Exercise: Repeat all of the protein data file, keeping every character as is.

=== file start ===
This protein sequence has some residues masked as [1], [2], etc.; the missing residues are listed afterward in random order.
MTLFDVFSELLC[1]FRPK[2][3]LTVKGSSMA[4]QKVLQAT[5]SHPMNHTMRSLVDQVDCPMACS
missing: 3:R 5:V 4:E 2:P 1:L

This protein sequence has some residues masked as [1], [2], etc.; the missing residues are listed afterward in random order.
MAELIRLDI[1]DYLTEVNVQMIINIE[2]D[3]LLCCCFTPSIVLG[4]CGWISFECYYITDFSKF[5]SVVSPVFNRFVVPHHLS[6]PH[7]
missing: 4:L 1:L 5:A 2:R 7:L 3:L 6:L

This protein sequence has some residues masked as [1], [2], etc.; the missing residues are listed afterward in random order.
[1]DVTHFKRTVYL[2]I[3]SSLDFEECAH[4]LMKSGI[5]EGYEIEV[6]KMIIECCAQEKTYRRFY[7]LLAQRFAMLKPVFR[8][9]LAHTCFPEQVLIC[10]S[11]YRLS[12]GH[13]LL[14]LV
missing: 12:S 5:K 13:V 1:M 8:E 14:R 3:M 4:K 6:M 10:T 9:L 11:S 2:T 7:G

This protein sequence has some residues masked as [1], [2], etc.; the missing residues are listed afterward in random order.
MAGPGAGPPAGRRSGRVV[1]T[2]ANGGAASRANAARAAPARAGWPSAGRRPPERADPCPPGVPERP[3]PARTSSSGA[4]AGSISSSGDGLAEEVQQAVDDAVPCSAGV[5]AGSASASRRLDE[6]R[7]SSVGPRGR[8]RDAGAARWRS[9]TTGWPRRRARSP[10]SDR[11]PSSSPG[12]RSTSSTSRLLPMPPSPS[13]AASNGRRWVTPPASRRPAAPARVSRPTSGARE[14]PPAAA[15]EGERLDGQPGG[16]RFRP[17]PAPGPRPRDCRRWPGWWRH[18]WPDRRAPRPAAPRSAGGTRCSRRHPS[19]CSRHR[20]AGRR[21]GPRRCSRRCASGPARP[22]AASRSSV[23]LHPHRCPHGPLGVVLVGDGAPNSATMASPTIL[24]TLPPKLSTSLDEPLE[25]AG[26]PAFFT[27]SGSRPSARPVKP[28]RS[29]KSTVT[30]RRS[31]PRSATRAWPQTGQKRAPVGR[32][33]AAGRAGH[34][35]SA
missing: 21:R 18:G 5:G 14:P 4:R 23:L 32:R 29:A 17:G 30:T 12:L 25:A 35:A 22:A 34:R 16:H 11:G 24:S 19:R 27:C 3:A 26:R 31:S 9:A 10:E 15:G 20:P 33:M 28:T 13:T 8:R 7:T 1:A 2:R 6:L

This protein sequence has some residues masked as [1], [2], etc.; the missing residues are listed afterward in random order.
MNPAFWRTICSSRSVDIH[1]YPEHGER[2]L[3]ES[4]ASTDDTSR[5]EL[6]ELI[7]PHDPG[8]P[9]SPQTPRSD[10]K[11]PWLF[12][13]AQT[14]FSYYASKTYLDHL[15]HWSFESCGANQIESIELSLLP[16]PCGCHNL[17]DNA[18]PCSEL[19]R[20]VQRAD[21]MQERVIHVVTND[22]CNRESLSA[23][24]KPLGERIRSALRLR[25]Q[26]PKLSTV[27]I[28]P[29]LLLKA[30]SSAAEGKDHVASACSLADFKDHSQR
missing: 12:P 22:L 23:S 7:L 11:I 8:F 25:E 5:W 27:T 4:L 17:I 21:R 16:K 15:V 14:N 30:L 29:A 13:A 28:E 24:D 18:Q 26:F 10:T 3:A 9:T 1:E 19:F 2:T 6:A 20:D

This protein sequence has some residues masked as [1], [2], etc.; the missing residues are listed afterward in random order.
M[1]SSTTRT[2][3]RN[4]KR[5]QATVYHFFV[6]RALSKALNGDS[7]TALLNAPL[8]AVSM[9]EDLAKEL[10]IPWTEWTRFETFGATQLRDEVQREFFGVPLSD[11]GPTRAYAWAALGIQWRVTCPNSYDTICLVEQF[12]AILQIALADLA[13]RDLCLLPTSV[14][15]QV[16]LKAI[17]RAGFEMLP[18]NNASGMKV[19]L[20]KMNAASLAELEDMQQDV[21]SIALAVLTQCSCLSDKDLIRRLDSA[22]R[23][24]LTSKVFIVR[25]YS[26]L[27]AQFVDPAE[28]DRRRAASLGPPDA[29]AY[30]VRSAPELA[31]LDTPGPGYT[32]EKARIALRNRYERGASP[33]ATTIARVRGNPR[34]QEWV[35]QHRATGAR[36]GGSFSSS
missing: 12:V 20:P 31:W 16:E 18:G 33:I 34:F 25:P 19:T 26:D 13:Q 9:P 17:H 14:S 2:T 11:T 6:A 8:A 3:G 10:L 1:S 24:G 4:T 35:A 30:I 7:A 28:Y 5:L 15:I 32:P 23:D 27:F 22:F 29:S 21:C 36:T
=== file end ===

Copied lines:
This protein sequence has some residues masked as [1], [2], etc.; the missing residues are listed afterward in random order.
MTLFDVFSELLC[1]FRPK[2][3]LTVKGSSMA[4]QKVLQAT[5]SHPMNHTMRSLVDQVDCPMACS
missing: 3:R 5:V 4:E 2:P 1:L

This protein sequence has some residues masked as [1], [2], etc.; the missing residues are listed afterward in random order.
MAELIRLDI[1]DYLTEVNVQMIINIE[2]D[3]LLCCCFTPSIVLG[4]CGWISFECYYITDFSKF[5]SVVSPVFNRFVVPHHLS[6]PH[7]
missing: 4:L 1:L 5:A 2:R 7:L 3:L 6:L

This protein sequence has some residues masked as [1], [2], etc.; the missing residues are listed afterward in random order.
[1]DVTHFKRTVYL[2]I[3]SSLDFEECAH[4]LMKSGI[5]EGYEIEV[6]KMIIECCAQEKTYRRFY[7]LLAQRFAMLKPVFR[8][9]LAHTCFPEQVLIC[10]S[11]YRLS[12]GH[13]LL[14]LV
missing: 12:S 5:K 13:V 1:M 8:E 14:R 3:M 4:K 6:M 10:T 9:L 11:S 2:T 7:G

This protein sequence has some residues masked as [1], [2], etc.; the missing residues are listed afterward in random order.
MAGPGAGPPAGRRSGRVV[1]T[2]ANGGAASRANAARAAPARAGWPSAGRRPPERADPCPPGVPERP[3]PARTSSSGA[4]AGSISSSGDGLAEEVQQAVDDAVPCSAGV[5]AGSASASRRLDE[6]R[7]SSVGPRGR[8]RDAGAARWRS[9]TTGWPRRRARSP[10]SDR[11]PSSSPG[12]RSTSSTSRLLPMPPSPS[13]AASNGRRWVTPPASRRPAAPARVSRPTSGARE[14]PPAAA[15]EGERLDGQPGG[16]RFRP[17]PAPGPRPRDCRRWPGWWRH[18]WPDRRAPRPAAPRSAGGTRCSRRHPS[19]CSRHR[20]AGRR[21]GPRRCSRRCASGPARP[22]AASRSSV[23]LHPHRCPHGPLGVVLVGDGAPNSATMASPTIL[24]TLPPKLSTSLDEPLE[25]AG[26]PAFFT[27]SGSRPSARPVKP[28]RS[29]KSTVT[30]RRS[31]PRSATRAWPQTGQKRAPVGR[32][33]AAGRAGH[34][35]SA
missing: 21:R 18:G 5:G 14:P 4:R 23:L 32:R 29:A 17:G 30:T 12:L 25:A 35:A 22:A 34:R 16:H 11:G 24:S 19:R 27:C 3:A 26:R 31:S 9:A 10:E 15:G 20:P 33:M 28:T 13:T 8:R 7:T 1:A 2:R 6:L

This protein sequence has some residues masked as [1], [2], etc.; the missing residues are listed afterward in random order.
MNPAFWRTICSSRSVDIH[1]YPEHGER[2]L[3]ES[4]ASTDDTSR[5]EL[6]ELI[7]PHDPG[8]P[9]SPQTPRSD[10]K[11]PWLF[12][13]AQT[14]FSYYASKTYLDHL[15]HWSFESCGANQIESIELSLLP[16]PCGCHNL[17]DNA[18]PCSEL[19]R[20]VQRAD[21]MQERVIHVVTND[22]CNRESLSA[23][24]KPLGERIRSALRLR[25]Q[26]PKLSTV[27]I[28]P[29]LLLKA[30]SSAAEGKDHVASACSLADFKDHSQR
missing: 12:P 22:L 23:S 7:L 11:I 8:F 25:E 5:W 27:T 4:L 17:I 21:R 16:K 15:V 14:N 30:L 29:A 13:A 28:E 24:D 18:Q 26:F 10:T 3:A 9:T 1:E 19:F 2:T 6:A 20:D

This protein sequence has some residues masked as [1], [2], etc.; the missing residues are listed afterward in random order.
M[1]SSTTRT[2][3]RN[4]KR[5]QATVYHFFV[6]RALSKALNGDS[7]TALLNAPL[8]AVSM[9]EDLAKEL[10]IPWTEWTRFETFGATQLRDEVQREFFGVPLSD[11]GPTRAYAWAALGIQWRVTCPNSYDTICLVEQF[12]AILQIALADLA[13]RDLCLLPTSV[14][15]QV[16]LKAI[17]RAGFEMLP[18]NNASGMKV[19]L[20]KMNAASLAELEDMQQDV[21]SIALAVLTQCSCLSDKDLIRRLDSA[22]R[23][24]LTSKVFIVR[25]YS[26]L[27]AQFVDPAE[28]DRRRAASLGPPDA[29]AY[30]VRSAPELA[31]LDTPGPGYT[32]EKARIALRNRYERGASP[33]ATTIARVRGNPR[34]QEWV[35]QHRATGAR[36]GGSFSSS
missing: 12:V 20:P 31:W 16:E 18:G 33:I 34:F 25:P 19:T 26:D 13:Q 9:P 17:H 14:S 2:T 11:T 6:A 8:A 3:G 10:L 1:S 24:G 4:T 35:A 30:I 7:A 28:Y 5:L 15:I 32:P 23:D 27:F 22:F 29:S 21:C 36:T